6) The video shown before an act contains shots of people in traditional costumes. Drink two shots if anyone is seen doing the traditional Norwegian Halling dance. And, yes, I know it looks eerily similar to some of the scenes from Monty Python's Silly Walk sketch...

7) You see an elk. Drink an entire shot if it’s a person dressed in an elk costume.

8) You aren’t entirely sure whether the singer is man who looks like a woman, or a woman who looks like a man.

9) A country is represented by a singer from somewhere else in the world.

10) The act involves people on stage banging large drums or industrial objects acting as large drums.

11) An item of clothing is removed on stage. Drink an entire shot if it is removed by someone else.

12) The act is bald. Drink an entire shot if they are also female.

13) The act possesses a large moustache.

14) The act is dressed in leather. Drink an entire shot if they are dressed in leather and have a large moustache.

15) If you hear a language used other than that of the nation who is singing (i.e French singing in a song by Malta). One sip per language. If in doubt, take a sip.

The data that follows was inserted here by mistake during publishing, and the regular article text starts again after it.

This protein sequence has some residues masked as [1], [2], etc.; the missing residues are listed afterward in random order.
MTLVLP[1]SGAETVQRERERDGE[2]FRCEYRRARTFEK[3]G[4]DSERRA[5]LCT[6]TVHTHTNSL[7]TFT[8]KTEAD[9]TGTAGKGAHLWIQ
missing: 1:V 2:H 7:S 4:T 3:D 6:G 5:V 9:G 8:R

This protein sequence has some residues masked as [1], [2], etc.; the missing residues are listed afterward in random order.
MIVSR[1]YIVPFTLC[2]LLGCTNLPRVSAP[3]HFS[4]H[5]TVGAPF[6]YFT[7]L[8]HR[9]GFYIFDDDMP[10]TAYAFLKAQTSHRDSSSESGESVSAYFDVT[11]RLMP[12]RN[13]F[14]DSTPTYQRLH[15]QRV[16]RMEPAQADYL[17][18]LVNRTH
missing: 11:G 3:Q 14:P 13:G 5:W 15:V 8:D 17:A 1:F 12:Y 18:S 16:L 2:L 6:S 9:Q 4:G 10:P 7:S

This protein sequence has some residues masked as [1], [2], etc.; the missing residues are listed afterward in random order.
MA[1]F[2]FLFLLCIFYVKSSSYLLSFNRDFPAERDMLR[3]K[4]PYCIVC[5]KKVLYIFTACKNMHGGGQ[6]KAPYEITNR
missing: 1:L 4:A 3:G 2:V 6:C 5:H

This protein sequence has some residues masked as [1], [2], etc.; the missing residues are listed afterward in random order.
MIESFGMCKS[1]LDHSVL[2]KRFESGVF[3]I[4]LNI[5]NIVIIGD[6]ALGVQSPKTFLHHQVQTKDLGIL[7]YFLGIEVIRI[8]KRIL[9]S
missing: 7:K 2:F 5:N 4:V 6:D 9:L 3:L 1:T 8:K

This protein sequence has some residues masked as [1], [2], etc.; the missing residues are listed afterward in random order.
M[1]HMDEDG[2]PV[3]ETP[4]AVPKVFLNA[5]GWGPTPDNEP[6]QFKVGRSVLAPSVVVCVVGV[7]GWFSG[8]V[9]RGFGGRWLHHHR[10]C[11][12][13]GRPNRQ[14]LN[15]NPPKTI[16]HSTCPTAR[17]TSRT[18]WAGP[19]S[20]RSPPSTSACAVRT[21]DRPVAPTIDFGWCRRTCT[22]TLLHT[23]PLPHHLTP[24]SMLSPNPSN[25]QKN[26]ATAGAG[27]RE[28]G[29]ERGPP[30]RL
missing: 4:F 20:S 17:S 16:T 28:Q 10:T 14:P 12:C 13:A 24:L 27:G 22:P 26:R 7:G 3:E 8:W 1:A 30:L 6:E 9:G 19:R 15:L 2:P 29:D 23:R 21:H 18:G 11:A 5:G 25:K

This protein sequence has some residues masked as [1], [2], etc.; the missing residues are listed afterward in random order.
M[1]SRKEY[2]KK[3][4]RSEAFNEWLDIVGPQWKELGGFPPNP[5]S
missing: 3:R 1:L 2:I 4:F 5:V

16) You recognise the song immediately as being a blatant rip off of a previous winner of Eurovision.

17) The song is an ode to world peace. Drink three shots immediately if there are any children on stage at any time during the song.

18) Every time there is an awkward silence and/or miscommunication between the hosts and the people reading out the votes. Drink an entire shot if the votes get mixed up.

19) Every time you hear "Royaume-Uni? Nil point!"

20) Every time a country gives top marks to someone for geographic, political or ethnic reasons. Drink an entire shot if they give them to Russia because they’re worried they won’t get any gas next Winter otherwise.

21) If there is any alcohol left once the show is finished and you’re physically capable of coordinating the movement of alcohol from the bottle to your mouth.